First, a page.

I’m embarrassed to admit, but two weeks ago I didn’t even know anything about Angry Birds. It looks like this addicting little game has been around for a while. I know … Where have I been? I guess I’ve been spending time with a less angry little bird (Twitter). I’m really not the angry type! I guess I see Twitter as better use of my time and professional collaborative learning than shooting birds out of a slingshot.
A casual conversations with my hairdresser a few weeks ago about the game led to a quick demonstration on her phone. Another reference came last Friday while attending a session on Instructional Coaching for principals. Some areas that Instructional Coaches can assist schools with are referred to as the Big Four: Classroom Management, Content, Instruction, and Formative Assessment. While the presenters facilitated dialogue around the topic of formative assessment the analogy was made to video gaming; and specifically Angry Birds. This piqued my curiosity.
Sunday afternoon I added Angry Birds to my i Pod Touch. Good-bye $0.99. While I doubt I’ll ever be an Angry Bird Pro, but I definitely can see the link to quality formative assessment.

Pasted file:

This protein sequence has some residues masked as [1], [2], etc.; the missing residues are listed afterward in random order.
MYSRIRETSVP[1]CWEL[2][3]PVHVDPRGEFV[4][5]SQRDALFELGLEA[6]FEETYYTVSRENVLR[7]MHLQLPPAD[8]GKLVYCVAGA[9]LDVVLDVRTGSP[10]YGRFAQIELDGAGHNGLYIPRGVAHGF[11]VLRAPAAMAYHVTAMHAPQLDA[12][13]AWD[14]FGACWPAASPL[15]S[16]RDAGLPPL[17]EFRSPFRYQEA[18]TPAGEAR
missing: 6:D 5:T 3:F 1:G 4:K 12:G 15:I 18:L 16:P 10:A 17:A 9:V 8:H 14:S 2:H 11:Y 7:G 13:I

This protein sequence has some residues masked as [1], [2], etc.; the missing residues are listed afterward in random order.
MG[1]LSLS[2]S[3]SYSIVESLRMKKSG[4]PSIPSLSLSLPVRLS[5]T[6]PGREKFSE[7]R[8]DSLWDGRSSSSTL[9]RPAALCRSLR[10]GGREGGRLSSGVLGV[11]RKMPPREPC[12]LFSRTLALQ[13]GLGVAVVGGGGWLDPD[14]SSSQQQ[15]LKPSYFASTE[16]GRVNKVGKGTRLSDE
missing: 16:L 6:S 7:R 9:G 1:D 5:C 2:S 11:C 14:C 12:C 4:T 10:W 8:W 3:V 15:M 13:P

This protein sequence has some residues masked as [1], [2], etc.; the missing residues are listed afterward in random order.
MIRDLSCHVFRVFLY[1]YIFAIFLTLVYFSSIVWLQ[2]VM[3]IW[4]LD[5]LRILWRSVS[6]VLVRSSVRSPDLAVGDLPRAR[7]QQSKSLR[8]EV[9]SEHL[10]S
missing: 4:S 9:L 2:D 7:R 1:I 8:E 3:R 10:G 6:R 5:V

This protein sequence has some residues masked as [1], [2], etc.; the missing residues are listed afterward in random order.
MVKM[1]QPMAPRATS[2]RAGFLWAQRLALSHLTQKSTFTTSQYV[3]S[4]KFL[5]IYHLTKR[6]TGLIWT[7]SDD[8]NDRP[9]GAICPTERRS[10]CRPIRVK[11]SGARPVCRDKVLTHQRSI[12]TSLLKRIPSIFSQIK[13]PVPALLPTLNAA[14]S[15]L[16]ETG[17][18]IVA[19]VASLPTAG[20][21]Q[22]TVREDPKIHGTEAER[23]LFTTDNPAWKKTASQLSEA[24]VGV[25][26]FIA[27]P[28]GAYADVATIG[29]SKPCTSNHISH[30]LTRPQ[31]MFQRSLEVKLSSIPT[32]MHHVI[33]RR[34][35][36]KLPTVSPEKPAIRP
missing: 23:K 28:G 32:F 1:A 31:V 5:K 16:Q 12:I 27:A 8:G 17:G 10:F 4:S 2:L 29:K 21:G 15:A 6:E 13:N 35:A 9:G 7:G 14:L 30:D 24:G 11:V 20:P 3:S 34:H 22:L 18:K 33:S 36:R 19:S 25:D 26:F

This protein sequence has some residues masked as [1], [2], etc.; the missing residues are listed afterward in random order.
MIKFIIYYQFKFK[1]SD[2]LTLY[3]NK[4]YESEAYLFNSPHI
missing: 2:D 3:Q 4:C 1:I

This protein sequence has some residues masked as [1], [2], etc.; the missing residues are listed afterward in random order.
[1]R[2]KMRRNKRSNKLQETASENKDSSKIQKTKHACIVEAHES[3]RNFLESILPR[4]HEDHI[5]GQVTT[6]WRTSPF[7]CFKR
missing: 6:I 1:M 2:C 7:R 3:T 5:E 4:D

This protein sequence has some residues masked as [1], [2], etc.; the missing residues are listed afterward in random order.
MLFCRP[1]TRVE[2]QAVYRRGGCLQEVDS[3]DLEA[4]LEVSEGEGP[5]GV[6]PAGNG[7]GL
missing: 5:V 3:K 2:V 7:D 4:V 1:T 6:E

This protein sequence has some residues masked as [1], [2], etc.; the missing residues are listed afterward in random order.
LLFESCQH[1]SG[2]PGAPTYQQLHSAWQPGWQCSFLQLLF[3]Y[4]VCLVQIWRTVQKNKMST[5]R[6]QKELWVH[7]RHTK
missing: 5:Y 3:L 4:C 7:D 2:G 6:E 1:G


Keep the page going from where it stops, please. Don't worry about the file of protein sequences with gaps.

I recently ran across the Assessment for Learning Guidance Booklet Key Stages 1 & 2 developed by Northern Ireland Curriculum. “This booklet aims to help teachers understand the role of Assessment for Learning within the curriculum and recognize its principles and key elements. The booklet also details some practical Assessment for Learning strategies.” The Rationale and Overview (p.2) of the booklet starts out:
“Assessment for Learning is based on extensive research conducted by Paul Black and Dylan William. In their 1998 study Inside the Black Box, they refined the term ‘formative assessment’ by emphasizing that assessment is only formative when:
- it is an integral part of the learning and teaching process; and
- assessment evidence is actually used to:
- modify teaching to meet the needs of pupils; and
- improve learning.”